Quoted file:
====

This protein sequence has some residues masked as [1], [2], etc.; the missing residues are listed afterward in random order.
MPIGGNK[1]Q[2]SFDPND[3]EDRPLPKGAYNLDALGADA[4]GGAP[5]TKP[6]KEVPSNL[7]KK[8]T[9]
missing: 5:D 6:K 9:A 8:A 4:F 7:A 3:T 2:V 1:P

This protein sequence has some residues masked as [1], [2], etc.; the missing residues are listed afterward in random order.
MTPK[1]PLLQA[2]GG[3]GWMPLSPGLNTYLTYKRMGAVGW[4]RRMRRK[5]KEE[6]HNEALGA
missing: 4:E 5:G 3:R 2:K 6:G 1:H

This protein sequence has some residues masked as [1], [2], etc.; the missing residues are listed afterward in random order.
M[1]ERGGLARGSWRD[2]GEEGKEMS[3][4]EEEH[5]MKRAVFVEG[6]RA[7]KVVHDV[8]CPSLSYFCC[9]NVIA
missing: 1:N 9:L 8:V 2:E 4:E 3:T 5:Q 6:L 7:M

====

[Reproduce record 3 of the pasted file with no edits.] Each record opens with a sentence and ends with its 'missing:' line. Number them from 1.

This protein sequence has some residues masked as [1], [2], etc.; the missing residues are listed afterward in random order.
M[1]ERGGLARGSWRD[2]GEEGKEMS[3][4]EEEH[5]MKRAVFVEG[6]RA[7]KVVHDV[8]CPSLSYFCC[9]NVIA
missing: 1:N 9:L 8:V 2:E 4:E 3:T 5:Q 6:L 7:M